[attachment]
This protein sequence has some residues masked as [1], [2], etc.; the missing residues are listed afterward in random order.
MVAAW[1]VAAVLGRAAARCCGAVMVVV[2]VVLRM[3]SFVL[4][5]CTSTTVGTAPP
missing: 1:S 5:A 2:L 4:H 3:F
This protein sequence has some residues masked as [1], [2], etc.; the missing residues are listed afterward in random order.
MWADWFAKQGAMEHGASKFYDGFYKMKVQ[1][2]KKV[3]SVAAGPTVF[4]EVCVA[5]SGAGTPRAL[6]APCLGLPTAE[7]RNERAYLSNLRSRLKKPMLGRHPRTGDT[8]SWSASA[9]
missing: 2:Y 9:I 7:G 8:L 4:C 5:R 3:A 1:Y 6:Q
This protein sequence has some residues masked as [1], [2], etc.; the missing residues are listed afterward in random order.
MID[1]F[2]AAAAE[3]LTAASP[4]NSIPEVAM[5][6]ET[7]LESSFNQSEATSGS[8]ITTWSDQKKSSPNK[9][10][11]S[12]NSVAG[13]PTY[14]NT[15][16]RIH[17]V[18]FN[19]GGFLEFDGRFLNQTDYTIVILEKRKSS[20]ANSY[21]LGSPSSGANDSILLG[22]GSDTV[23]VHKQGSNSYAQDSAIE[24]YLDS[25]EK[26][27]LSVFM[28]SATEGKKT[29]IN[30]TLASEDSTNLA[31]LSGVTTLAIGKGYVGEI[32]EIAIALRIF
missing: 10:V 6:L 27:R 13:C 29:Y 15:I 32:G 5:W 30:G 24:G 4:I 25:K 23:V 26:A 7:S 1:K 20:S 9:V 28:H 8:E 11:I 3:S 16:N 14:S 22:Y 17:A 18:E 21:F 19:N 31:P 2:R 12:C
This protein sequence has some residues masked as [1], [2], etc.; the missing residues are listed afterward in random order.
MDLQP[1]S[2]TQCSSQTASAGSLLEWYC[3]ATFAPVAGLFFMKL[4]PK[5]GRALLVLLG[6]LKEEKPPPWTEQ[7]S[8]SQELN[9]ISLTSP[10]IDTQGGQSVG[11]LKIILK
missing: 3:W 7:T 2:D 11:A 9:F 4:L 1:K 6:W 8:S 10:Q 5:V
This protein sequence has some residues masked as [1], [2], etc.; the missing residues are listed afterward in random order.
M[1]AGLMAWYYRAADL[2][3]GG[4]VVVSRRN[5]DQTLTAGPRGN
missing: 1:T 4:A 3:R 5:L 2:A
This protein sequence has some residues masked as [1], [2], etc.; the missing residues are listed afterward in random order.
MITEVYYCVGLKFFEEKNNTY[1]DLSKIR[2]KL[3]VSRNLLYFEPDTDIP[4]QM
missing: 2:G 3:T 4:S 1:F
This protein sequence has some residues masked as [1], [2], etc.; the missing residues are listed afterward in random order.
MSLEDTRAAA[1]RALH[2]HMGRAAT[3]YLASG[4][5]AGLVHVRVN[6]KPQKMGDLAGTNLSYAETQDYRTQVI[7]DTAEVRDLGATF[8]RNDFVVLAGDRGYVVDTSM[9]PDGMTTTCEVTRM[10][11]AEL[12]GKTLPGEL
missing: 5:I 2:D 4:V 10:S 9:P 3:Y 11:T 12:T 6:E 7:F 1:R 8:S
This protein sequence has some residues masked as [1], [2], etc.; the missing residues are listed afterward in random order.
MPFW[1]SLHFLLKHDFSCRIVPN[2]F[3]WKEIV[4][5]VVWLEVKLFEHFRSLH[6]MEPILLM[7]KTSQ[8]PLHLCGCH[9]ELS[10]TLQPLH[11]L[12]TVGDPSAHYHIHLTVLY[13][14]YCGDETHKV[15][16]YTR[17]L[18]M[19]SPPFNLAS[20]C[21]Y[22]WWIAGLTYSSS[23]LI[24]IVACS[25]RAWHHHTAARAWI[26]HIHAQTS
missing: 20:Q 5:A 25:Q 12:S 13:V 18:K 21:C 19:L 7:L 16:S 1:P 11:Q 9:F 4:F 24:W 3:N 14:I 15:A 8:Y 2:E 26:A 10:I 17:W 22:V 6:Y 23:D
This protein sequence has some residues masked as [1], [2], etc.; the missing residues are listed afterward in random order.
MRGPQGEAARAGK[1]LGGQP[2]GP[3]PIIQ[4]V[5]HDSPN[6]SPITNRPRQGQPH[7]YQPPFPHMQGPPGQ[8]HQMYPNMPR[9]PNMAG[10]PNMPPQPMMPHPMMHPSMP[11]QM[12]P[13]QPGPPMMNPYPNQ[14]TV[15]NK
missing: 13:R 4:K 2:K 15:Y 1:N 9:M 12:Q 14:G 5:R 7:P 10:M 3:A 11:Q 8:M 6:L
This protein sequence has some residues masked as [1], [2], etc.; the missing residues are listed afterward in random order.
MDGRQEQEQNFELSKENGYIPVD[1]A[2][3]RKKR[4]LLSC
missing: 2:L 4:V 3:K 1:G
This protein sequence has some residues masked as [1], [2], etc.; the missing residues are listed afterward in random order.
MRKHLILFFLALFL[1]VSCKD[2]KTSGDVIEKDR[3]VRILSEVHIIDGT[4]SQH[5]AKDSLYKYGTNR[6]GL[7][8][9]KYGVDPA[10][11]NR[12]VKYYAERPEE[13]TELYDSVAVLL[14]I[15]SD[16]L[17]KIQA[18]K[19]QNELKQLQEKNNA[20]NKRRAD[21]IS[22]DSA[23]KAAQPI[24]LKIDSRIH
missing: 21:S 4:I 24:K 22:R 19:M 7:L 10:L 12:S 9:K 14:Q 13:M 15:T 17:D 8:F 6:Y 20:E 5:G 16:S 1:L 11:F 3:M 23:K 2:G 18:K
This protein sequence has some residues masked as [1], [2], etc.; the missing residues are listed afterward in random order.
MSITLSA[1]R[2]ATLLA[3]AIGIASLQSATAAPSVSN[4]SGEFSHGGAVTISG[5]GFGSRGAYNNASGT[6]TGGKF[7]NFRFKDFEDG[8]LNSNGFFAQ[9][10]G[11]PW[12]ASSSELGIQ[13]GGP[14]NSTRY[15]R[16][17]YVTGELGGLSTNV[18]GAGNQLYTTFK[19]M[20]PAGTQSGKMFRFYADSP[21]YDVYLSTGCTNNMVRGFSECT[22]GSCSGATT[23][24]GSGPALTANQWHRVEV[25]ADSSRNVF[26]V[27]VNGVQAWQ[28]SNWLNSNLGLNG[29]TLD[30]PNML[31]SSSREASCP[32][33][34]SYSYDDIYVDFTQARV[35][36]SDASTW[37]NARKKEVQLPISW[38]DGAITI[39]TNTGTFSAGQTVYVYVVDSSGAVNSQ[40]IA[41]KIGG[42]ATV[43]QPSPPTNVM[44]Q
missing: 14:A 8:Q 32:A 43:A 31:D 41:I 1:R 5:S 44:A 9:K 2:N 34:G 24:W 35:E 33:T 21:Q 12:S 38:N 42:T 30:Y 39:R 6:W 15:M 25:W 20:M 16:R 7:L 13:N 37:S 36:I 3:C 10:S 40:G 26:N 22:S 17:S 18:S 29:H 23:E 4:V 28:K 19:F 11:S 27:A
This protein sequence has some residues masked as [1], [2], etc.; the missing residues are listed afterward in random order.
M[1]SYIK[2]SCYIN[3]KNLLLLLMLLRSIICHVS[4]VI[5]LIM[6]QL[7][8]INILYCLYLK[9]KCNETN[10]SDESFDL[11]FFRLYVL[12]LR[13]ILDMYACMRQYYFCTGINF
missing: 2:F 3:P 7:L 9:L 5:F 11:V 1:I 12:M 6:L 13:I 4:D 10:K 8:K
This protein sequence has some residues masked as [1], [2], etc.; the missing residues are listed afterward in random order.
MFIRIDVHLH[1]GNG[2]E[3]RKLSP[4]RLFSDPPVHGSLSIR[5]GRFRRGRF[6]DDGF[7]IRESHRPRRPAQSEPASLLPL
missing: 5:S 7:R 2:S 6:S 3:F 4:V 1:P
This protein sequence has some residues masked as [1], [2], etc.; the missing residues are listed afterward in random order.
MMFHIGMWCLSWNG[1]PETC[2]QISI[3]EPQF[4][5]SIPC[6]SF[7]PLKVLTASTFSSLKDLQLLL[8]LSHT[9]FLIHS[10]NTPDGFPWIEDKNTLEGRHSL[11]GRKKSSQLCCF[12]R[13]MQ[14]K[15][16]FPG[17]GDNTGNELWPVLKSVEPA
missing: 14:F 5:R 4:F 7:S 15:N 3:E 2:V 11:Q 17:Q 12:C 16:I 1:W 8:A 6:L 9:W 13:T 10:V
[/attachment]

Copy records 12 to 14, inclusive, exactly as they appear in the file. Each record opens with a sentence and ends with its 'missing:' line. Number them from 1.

This protein sequence has some residues masked as [1], [2], etc.; the missing residues are listed afterward in random order.
MSITLSA[1]R[2]ATLLA[3]AIGIASLQSATAAPSVSN[4]SGEFSHGGAVTISG[5]GFGSRGAYNNASGT[6]TGGKF[7]NFRFKDFEDG[8]LNSNGFFAQ[9][10]G[11]PW[12]ASSSELGIQ[13]GGP[14]NSTRY[15]R[16][17]YVTGELGGLSTNV[18]GAGNQLYTTFK[19]M[20]PAGTQSGKMFRFYADSP[21]YDVYLSTGCTNNMVRGFSECT[22]GSCSGATT[23][24]GSGPALTANQWHRVEV[25]ADSSRNVF[26]V[27]VNGVQAWQ[28]SNWLNSNLGLNG[29]TLD[30]PNML[31]SSSREASCP[32][33][34]SYSYDDIYVDFTQARV[35][36]SDASTW[37]NARKKEVQLPISW[38]DGAITI[39]TNTGTFSAGQTVYVYVVDSSGAVNSQ[40]IA[41]KIGG[42]ATV[43]QPSPPTNVM[44]Q
missing: 14:A 8:Q 32:A 43:A 31:D 41:I 1:R 5:S 44:A 9:K 2:N 34:G 24:W 35:E 33:T 21:Q 12:S 38:N 42:T 30:Y 39:R 6:W 15:M 25:W 20:M 16:R 7:L 13:N 37:S 36:I 3:C 10:S 40:G 26:N 22:S 17:S 18:S 29:H 23:E 4:V 28:K 19:F 11:S 27:A
This protein sequence has some residues masked as [1], [2], etc.; the missing residues are listed afterward in random order.
M[1]SYIK[2]SCYIN[3]KNLLLLLMLLRSIICHVS[4]VI[5]LIM[6]QL[7][8]INILYCLYLK[9]KCNETN[10]SDESFDL[11]FFRLYVL[12]LR[13]ILDMYACMRQYYFCTGINF
missing: 2:F 3:P 7:L 9:L 5:F 11:V 1:I 12:M 6:L 13:I 4:D 10:K 8:K
This protein sequence has some residues masked as [1], [2], etc.; the missing residues are listed afterward in random order.
MFIRIDVHLH[1]GNG[2]E[3]RKLSP[4]RLFSDPPVHGSLSIR[5]GRFRRGRF[6]DDGF[7]IRESHRPRRPAQSEPASLLPL
missing: 5:S 7:R 2:S 6:S 3:F 4:V 1:P